PA Food Icon: Apple Butter

The humble apple is something for Pennsylvania to be extra-proud of. Over 270 apple growers across PA grow and harvest between 10 and 12 million bushels of apples every year, making us the fourth largest apple-producing state in the country! The majority of these apples are grown in Adams, Cumberland, Franklin and York Counties (sometimes referred to as “the Fruit Belt”), but apples are indeed grown in all 67 counties of the Commonwealth. Our state’s geography is so good for growing apples that in the 18th, 19th and early 20th centuries, many small farms and families planted apple trees on their land and enjoyed the sweet fruit in a variety of preparations.

Because apples were still so prevalent in Pennsylvania throughout the 20th century and of course, even today, it’s no wonder that some of our most iconic foods, like apple dumplings and applesauce feature this wonderfully versatile food. Perhaps the mother of all the apple-y foods — though woefully underrated, we find — is apple butter. Sorry, jam, but there’s no other condiment we’d rather slather on a biscuit, muffin or piece of toast.PA Apple ButterWhether you grew up with apple butter or not, there is something undeniably comforting and homey about it, a simple, pure flavor that captures the true essence of an apple’s flavor. Rich, silky and sweet, apple butter is essentially autumn in a jar.

Like so many of PA’s signature dishes, apple butter has its roots in the food of the Pennsylvania Dutch, who call it “lattwaerrick” in dialect. Apple butter is an effective way of preserving fresh apples, and with the PA Dutch’s notorious thriftiness and disdain for food waste, it makes perfect sense that they would be fans of it. There is a deeper cultural connection, too. On a global scale, apple butter comes from Germany, Belgium and the Netherlands, going way back to the Middle Ages, when monks would make it to preserve the fruit from the orchards planted at monasteries. As the Pennsylvania Dutch are descended from German immigrants, this is one way they honor their food culture.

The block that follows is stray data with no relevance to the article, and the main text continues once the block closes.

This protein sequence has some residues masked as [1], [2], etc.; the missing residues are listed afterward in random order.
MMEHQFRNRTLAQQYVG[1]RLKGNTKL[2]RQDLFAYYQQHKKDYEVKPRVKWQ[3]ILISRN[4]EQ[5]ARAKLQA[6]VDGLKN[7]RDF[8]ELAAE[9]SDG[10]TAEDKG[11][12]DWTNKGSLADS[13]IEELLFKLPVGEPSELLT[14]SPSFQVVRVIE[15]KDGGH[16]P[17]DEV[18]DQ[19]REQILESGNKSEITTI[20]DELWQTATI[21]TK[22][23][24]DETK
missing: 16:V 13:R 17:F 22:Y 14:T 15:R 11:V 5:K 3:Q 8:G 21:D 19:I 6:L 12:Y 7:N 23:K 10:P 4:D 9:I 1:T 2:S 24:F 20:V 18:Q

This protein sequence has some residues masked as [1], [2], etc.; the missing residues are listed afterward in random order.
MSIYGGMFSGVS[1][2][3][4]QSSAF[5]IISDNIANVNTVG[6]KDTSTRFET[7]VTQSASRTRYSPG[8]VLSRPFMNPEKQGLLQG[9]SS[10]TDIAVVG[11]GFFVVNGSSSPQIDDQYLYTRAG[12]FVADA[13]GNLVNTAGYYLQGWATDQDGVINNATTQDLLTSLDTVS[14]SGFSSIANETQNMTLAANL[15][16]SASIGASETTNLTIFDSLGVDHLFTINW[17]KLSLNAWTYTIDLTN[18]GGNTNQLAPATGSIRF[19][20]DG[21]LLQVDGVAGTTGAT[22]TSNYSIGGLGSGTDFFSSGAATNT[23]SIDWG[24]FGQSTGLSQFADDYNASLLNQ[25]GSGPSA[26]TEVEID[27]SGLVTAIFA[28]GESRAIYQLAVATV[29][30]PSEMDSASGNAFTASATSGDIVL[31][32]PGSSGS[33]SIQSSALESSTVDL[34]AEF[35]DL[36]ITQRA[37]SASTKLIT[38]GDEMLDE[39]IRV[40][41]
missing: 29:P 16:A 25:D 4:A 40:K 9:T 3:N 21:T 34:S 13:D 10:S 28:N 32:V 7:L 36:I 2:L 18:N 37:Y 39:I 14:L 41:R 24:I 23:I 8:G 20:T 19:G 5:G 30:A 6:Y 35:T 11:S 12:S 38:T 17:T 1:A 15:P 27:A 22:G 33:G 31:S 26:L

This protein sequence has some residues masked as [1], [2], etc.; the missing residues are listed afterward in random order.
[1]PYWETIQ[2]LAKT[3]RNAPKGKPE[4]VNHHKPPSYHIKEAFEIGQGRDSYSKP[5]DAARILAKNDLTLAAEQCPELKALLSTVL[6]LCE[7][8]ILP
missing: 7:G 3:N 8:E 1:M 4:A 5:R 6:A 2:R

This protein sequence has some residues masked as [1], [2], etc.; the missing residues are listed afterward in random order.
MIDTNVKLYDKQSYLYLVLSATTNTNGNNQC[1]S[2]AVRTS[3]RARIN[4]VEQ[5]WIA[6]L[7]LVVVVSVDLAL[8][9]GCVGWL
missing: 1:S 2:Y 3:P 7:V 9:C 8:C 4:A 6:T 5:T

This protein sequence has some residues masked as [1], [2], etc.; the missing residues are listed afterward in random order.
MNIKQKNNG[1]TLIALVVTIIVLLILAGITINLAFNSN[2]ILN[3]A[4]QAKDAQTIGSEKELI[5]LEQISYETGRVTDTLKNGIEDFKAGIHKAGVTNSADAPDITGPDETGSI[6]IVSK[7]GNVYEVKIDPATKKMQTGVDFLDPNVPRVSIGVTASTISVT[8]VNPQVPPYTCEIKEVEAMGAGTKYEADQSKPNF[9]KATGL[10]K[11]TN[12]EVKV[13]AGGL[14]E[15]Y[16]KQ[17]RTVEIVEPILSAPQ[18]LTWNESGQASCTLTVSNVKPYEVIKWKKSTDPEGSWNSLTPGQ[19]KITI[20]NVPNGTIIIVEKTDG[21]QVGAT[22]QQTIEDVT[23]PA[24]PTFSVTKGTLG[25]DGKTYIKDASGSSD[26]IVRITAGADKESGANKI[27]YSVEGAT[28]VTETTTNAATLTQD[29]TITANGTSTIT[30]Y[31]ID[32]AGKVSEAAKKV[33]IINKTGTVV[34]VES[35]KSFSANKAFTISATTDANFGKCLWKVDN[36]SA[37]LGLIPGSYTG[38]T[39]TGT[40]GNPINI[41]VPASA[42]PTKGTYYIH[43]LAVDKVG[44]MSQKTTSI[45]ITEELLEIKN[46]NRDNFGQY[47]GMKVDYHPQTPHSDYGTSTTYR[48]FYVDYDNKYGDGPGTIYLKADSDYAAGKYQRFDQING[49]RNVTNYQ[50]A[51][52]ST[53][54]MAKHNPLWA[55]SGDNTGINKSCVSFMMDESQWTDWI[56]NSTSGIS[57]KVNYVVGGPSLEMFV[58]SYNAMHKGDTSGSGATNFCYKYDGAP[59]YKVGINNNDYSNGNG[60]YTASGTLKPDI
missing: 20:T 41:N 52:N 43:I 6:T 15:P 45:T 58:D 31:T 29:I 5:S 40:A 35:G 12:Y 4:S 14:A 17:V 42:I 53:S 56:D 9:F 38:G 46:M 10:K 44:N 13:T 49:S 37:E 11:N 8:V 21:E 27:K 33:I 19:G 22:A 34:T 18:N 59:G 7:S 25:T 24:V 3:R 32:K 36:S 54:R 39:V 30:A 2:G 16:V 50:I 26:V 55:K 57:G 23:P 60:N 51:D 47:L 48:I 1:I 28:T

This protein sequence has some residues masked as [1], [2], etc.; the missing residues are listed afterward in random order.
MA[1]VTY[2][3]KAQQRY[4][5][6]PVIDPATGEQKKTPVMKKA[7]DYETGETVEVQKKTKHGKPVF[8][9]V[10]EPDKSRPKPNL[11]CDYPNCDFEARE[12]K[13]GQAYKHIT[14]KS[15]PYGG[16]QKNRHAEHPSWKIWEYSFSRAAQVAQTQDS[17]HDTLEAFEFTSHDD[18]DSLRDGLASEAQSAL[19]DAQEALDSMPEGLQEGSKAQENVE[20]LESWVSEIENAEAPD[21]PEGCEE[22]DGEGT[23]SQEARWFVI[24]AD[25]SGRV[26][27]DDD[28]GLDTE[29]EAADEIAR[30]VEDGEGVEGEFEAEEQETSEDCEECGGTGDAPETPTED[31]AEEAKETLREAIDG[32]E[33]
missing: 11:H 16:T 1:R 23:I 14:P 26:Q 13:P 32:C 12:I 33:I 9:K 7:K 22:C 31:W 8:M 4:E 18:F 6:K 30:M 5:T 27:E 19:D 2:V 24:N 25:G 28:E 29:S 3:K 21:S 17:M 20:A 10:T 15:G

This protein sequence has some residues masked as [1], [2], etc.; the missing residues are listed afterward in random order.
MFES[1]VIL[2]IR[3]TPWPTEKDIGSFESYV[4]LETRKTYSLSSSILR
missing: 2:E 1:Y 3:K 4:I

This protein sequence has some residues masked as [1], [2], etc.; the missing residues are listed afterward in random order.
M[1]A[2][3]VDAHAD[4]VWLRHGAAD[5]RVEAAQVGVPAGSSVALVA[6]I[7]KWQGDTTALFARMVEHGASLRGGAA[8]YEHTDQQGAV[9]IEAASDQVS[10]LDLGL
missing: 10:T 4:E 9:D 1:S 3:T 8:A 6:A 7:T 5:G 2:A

For the uninitiated, apple butter doesn’t have anything to do with dairy-milk butter. It’s essentially apples cooked down with water or apple cider, and sometimes a touch of lemon juice, until the fruit breaks down and the sugars become concentrated. We like to think of it as applesauce-deluxe. Often used as a spread for baked goods, there are so many delicious uses for apple butter, including:

  • Using it as an ingredient in cakes and muffins.
  • Spooning it over vanilla yogurt or ice cream.
  • Mixing it into a marinade for pork chops or chicken.
  • Using it as a topping for waffles and pancakes.
  • Serving as a condiment in place of apple sauce with potato pancakes.
  • Using it as an accompaniment on a cheese and charcuterie plate.
  • Shaking it up with bourbon and apple cider to make a cocktail.
  • Spreading it on sandwiches, especially grilled cheese.

PA grilled cheese

Here’s another awesome thing about apple butter: It’s so easy to make. The old-fashioned method calls for a vat of apples to be simmering away for hours on the stove, but we prefer to use a slow cooker to coax all the flavors from the apples with no mess or fuss. Honestly, it couldn’t be simpler: Throw a mix of sweet and tart apples into the slow cooker with some cider, a touch of brown sugar and spices, and let it cook down for 6 hours.

Find our full recipe here. If you’d rather buy apple butter than make it at home, there are so many local places where you can find it! Most pick-your-own orchards with farm markets make their own apple butter, and nearly any Amish food stall or stand will have it, as well. A few of our favs include:

Pennsylvania’s OG apple butter producer is Bauman’s, a family-owned and operated fruit butter company in Sassamansville, PA that’s been around since 1892, when it was founded by John W. Bauman. Now in its third generation, Bauman’s still makes its apple butter the old-fashioned way: in season, in small batches, with a centuries-old recipe that calls for five pounds of fresh apples to yield one pound of apple butter. There are a few different variations, including Bauman’s Apple Butter with sugar and without sugar, and with or without sassafras and spice. You can find it in Bauman’s shop, which is open August through December, or in markets throughout the region.

When did you first discover apple butter? Is it part of your family’s traditional foods, or did you find out about it as an adult? What’s your favorite way to enjoy it? Who makes the best you’ve ever had? Chime in the conversation about this PA food icon in the comments here, or on the PA Eats Facebook page!